New York— There’s no stopping the migration of ad dollars from television to nontraditional media, a panel of Madison Avenue executives said Thursday.
Several participants in the “Media Buying Chiefs” panel, sponsored by the International Radio & Television Society Foundation, said that anywhere from 5% to all of their clients’ budgets are now being allocated to nontraditional media.
The ad agency chiefs also voiced concerns about the impact of spiraling oil prices and nose-diving consumer confidence on ad spending.
Charlie Rutman, CEO of MPG North America, said he feared rising oil prices will increase the cost of manufacturing and distribution, prompting a cutback in corporate marketing.
But a good portion of the discussion focused on new options, with several panelists outlining how their clients were dedicating more of their budgets to nontraditional media.
“Ad spending is not flattening out, but we see television in the bigger picture flattening out,” said Tim Spengler, Initiative’s executive vice president and director of national broadcast. “Right now, the increase in dollars is going to other platforms.”
Alternatives include movie theaters, shopping malls and even pizza boxes, according to Bill Koenigsberg, president of Horizon Media.
“At minimum, we are moving right now 10% to 15% of our ad dollars into other nontraditional media,” said Koenigsberg, pointing out that even “bricks-and-mortar” retailers like Ikea and Ace Hardware are now running Internet ads.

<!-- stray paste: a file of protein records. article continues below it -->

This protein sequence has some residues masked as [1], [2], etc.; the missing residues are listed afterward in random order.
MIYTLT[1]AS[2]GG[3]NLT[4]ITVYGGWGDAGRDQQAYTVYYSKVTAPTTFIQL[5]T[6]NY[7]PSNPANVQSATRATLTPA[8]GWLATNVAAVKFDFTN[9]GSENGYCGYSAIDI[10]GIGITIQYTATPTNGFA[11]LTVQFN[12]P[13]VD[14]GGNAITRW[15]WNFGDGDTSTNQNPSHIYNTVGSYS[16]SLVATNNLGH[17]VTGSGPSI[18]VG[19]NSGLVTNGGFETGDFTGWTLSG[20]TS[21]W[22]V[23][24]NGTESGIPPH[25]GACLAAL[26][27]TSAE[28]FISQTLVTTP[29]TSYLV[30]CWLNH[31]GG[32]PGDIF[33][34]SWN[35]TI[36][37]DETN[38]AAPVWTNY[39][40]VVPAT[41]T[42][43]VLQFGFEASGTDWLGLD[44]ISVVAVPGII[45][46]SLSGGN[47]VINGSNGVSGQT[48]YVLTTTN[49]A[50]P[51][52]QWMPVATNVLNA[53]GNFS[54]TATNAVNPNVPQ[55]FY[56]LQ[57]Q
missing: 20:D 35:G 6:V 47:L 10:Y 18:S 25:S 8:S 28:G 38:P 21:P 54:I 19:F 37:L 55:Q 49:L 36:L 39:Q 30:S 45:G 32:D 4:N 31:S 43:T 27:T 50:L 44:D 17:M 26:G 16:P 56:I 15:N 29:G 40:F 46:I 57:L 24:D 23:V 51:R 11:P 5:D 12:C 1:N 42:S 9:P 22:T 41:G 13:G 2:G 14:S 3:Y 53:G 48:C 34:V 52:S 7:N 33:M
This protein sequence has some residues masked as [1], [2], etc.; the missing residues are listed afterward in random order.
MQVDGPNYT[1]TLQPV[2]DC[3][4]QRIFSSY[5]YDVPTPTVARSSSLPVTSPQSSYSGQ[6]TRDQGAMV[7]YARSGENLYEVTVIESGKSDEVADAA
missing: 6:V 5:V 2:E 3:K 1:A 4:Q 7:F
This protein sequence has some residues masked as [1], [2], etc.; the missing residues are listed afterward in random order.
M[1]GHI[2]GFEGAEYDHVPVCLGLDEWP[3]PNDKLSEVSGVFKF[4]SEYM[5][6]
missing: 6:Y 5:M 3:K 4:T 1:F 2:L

“The money follows the consumer,” Rutman agreed, estimating that 5% to 20% of his clients are redirecting their budgets to non-traditional ad outlets. “I actually don’t think it’s a lot. I actually think that this is going to increase.”
Donna Speciale, president of U.S. broadcast for MediaVest, said spending on non-traditional media varies “brand by brand.” In some cases, advertisers with products aimed at young consumers are earmarking all their budgets to nontraditional media.
Moderator Tom Wolzien, of Wolzien LLC, asked about Comcast Spotlight’s highly targeted ad options. Spengler said he liked the technology, but complained about cost.
As for new-media options, Rutman was bullish on wireless and cellular, saying that’s “the next big explosion.”
Koenigsberg didn’t see it that way: “I think the upside is much bigger on the VOD and [digital video recorder] side,” with “a huge potential there down the road.”
Speciale warned against annoying consumers with ads on platforms where people don’t want to be interrupted.